Another important question is with whom health care providers should share vaccine records and what specific data should be shared. Currently, there is a proliferation of third-party software developers building vaccine passport apps. Without oversight or credible information about these app developers, health care providers may be rightly hesitant to share vaccine records. Patients may also be reluctant to participate because they fear that these apps could leak sensitive medical data.
One central debate regarding verification methods is whether vaccine passport apps should supplement paper cards or replace them entirely in some cases. While paper vaccine records have a proven track record, some express concerns that paper records are easy to fake. Well-designed vaccine passport apps can prevent fraud. Nevertheless, apps must be designed with privacy, security, and transparency in mind to protect medical and personal data. App-based verification will not work well in areas where health care providers do not have the technical capacity to share data, where many people do not own smartphones, or where people distrust the apps and the actors developing the apps.
One lesson from the exposure notification app experience in the United States and Europe is that public trust in new technology and the actors developing and managing this technology is vital for widespread adoption. In a survey conducted in early December 2020, we found that the U.S. public does not prefer paper records over cellphone-based verification. In our survey (results shown in figure 2), 54% of U.S. adults support requiring cellphone-based verification in order to travel on airplanes and public transportation, compared with 52% for paper records. Nevertheless, 46% said that requiring cellphone-based verification would violate privacy, compared with 39% for paper records. Even if vaccine passport apps were made mandatory, failing to establish a trustworthy and privacy-preserving app could cause long-term distrust in tech companies and governmental institutions.
Another difference between paper record cards and passport apps is that the former is largely issued by governments, while the latter is currently being built by non-governmental actors, like non-profits or tech companies. Would the public trust certification by non-governmental actors? A recent Brookings-USC-Brookings Schaeffer study by Mark Hall and David Studdert found that the American public slightly favors “private certificates” (48% support) more than “government passports” (43% support) based on antibody tests. Future public opinion research should investigate whether this difference holds for proof of vaccination.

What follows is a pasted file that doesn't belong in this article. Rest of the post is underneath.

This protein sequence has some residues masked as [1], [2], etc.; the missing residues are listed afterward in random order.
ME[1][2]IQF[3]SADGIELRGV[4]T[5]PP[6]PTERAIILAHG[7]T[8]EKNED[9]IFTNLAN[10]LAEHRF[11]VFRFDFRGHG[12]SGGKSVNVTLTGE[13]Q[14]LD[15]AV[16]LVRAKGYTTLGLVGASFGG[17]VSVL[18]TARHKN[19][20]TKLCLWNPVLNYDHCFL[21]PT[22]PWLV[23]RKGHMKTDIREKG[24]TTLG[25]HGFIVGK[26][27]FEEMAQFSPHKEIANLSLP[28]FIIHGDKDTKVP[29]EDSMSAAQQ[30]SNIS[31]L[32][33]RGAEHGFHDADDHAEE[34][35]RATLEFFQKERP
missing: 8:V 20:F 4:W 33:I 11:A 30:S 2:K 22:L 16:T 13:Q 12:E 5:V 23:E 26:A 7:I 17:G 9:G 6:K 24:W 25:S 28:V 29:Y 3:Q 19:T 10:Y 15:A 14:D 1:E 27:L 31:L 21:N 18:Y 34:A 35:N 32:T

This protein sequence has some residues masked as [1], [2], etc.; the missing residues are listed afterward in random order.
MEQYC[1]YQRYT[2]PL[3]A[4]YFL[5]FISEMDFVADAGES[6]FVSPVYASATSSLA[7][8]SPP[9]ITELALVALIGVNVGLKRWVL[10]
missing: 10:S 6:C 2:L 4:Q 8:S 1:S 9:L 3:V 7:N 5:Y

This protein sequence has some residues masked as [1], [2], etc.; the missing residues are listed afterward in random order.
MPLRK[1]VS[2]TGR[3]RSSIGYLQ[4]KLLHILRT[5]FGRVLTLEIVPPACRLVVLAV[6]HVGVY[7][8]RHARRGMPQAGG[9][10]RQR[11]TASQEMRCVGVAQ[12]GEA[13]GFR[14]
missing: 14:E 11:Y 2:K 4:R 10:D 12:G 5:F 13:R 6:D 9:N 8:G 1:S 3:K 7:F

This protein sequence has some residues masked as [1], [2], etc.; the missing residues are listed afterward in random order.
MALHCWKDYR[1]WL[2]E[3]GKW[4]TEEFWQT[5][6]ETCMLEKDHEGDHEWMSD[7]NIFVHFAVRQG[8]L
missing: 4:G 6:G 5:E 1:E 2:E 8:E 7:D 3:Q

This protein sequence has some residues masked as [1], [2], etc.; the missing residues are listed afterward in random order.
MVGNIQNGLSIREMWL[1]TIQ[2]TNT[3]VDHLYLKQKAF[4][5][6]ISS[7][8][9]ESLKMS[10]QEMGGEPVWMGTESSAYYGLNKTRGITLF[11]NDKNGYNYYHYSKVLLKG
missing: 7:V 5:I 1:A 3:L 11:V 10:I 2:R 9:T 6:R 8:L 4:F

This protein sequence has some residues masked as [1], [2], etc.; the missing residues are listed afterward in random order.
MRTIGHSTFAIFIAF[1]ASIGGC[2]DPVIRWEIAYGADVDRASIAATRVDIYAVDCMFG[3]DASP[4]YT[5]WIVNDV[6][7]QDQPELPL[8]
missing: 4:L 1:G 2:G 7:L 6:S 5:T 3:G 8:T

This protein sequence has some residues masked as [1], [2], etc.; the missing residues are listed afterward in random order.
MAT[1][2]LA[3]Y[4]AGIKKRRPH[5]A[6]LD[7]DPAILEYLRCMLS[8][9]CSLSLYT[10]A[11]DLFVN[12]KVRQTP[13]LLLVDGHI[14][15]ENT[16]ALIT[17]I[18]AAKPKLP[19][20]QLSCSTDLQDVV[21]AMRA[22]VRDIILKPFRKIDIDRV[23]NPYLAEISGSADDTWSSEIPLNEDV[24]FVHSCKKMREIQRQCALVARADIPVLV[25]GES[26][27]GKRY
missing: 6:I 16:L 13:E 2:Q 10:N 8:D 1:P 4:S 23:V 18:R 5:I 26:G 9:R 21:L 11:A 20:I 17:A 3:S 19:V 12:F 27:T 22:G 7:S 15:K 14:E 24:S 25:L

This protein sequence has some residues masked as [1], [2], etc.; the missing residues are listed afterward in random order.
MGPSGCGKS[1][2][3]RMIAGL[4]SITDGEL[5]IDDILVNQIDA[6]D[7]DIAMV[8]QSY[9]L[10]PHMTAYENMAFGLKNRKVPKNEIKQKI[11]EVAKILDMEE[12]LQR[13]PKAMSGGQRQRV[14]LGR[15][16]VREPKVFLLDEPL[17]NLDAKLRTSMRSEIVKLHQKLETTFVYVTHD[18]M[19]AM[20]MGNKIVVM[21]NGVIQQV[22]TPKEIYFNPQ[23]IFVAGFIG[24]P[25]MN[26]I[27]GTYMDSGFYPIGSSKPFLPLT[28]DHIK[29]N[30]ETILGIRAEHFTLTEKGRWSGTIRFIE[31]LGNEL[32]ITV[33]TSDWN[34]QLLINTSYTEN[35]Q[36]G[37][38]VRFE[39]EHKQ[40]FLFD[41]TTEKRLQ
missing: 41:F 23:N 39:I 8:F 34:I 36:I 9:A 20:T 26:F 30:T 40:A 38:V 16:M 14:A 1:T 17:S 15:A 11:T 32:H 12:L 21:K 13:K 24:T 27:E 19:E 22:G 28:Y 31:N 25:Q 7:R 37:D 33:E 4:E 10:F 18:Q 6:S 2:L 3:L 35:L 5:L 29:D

While educational institutions and some employers have traditionally required proof of vaccination, many more entities (e.g., landlords, stores, restaurants, cinemas, airlines, and public transit) may soon request it as well. Who is allowed to request proof of vaccination, when they are allowed to begin request proof, and what type of verification they will accept represent major questions for vaccine verification regimes.
From a legal perspective, U.S. law provides little recourse against discrimination based on immunity verification. Both states and private businesses have broad power to implement mandatory vaccination requirements. U.S. laws protecting health data (e.g., HIPAA and the Genetic Information Nondiscrimination Act) do not prohibit discriminatory uses of immunity information. The Americans with Disabilities Act (ADA) also does not protect against discriminatory impacts of immunity verification. Indeed, the ADA allows employers to limit hiring to individuals who “shall not pose a direct threat to the health or safety of other individuals in the workplace.” The U.S. Equal Opportunity Employment Commission (EEOC) released guidance in December, stating that employers can legally mandate vaccinations, provided that accommodations are made for individuals with disabilities or those seeking religious exemption.
As immunity verification will likely impact fundamental rights related to housing, education, and employment, the absence of strong legal protections is troubling. Laws should balance protecting the health of the public while preserving fundamental human rights. At the very least, entities should not make impossible demands on individuals, such as requiring them to jump the vaccine prioritization queue when vaccine supplies are limited, as we will discuss in the next section.
Guiding ethical principles
Aligning VRV systems with vaccine prioritization. Public health authorities have made painful trade-offs in deciding which groups should be given priority in the COVID-19 vaccine queue. Proof of vaccination requirements need to be aligned with vaccination prioritization. Only those who can get a vaccine ought to be subject to mandatory proof of vaccine. When VRV is required for international air travel, for example, anyone who is at the back of a vaccine queue but who urgently needs or wants to travel can neither get a vaccine nor travel. This dilemma could create incentives to change vaccine prioritization plans to allow travel for those who are otherwise at the back of the queue, thereby undermining the principles that informed the vaccine prioritization plan in the first place. Plans informed initially by medical and social needs could be amended to satisfy economic or political interests instead. However, vaccine verification could complement and substitute for required pre/post-flight testing, mask-wearing, and quarantines to make travel safer.